Of course it was perfectly easy. The car approached and in it she found armchairs exactly like her own. When she signaled, it stopped, and she tottered into the lift. One other passenger was in the lift, the first fellow creature she had seen face to face for months. Few travelled in these days, for, thanks to the advance of science, the earth was exactly alike all over. Rapid intercourse, from which the previous civilization had hoped so much, had ended by defeating itself. What was the good of going to Peking when it was just like Shrewsbury? Why return to Shrewsbury when it would all be like Peking?

The air-ship service was a relic from the former age. It was kept up, because it was easier to keep it up than to stop it or to diminish it, but it now far exceeded the wants of the population…. as Vashti saw the vast flank of the ship, stained with exposure to the outer air, her horror of direct experience returned. It was not quite like the air-ship in the cinematophote. For one thing it smelt–not strongly or unpleasantly, but it did smell, and with her eyes shut she should have known that a new thing was close to her…Inside, her anxiety increased. The arrangements were old-fashioned and rough. There was even a female attendant, to whom she would have to announce her wants during the voyage. Of course a revolving platform ran the length of the boat, but she was expected to walk from it to her cabin. Some cabins were better than others, and she did not get the best. She thought the attendant had been unfair, and spasms of rage shook her.

I’m reminded here of that YouTube hit from about a year ago, “Everything is amazing and nobody’s happy.” The comedian Louis C.K., appearing on the Conan show, evoked the simpler days of rotary phones and pre-ATM banking. How is it, he wondered, when we’re flying in an airplane or using high speed data connections, that we get impatient when the signal takes a little to long to fly through space. “Could you give it a second,” he asked, “to get back from space?” He said that if this complex system is coming apart, a little bit, that could be a good thing. “Maybe we need some time, where we’re going around with a donkey with pots and pans clanging around on the sides.” Based on the viral sharing of that clip, millions of people seemed to agree.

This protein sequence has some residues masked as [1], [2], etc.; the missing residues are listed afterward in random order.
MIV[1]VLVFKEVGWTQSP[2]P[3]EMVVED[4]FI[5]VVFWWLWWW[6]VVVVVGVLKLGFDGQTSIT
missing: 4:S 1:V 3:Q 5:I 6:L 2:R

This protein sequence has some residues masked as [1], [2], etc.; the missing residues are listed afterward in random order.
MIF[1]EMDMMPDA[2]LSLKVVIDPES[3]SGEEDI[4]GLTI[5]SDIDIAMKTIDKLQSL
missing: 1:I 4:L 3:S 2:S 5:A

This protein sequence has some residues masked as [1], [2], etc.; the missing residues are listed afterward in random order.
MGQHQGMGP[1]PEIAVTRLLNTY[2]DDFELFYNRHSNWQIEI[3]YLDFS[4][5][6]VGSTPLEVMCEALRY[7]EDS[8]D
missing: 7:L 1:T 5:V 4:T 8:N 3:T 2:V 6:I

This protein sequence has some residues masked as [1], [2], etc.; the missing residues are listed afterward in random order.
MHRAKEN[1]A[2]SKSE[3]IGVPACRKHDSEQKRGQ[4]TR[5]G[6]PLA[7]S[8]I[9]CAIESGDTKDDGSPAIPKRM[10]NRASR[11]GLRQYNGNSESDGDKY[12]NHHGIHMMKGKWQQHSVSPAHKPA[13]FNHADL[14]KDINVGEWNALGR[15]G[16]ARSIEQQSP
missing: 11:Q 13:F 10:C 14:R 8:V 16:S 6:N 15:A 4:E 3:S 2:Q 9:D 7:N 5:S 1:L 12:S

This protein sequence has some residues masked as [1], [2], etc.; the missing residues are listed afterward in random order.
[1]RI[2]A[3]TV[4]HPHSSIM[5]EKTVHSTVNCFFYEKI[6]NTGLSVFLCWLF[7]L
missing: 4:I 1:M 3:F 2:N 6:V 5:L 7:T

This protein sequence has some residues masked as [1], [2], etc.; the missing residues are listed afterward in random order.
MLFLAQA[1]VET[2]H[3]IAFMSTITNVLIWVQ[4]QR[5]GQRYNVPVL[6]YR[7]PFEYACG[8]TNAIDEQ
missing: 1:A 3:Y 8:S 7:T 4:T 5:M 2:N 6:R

But back in the days when people were just starting to have telephones installed in their homes , E.M. Forster was looking forward and what he saw was similar in many ways, and in others, much more bleak. Besides the technical details, he also describes how people change in response. Everyone has become complacent, dependent, spoiled and vaguely irritable. But while Louis C.K. wonders why this amazingly convenient and miraculous world is wasted on such a spoiled generation, Forster saw the spoiling as a direct result of the convenience and dependency it creates. And instead of a gradual process of coming back around to our senses, Forster depicted the whole complex apparatus as literally falling down on our heads.

“The Machine Stops” was never a big hit with the critics. A reviewer named Edwin Muir found the work “unconvincing,” another named Edward Shanks pronounced it inferior to the work of H.G. Wells. In Lionel Trilling’s 1965 critical study of Forster, “The Machine Stops” is only mentioned in passing as a “counter-Wellesian fantasy of the future,” and Trilling generally treats Forster’s short stories as interesting only as sketches and indexes to the themes of his longer works.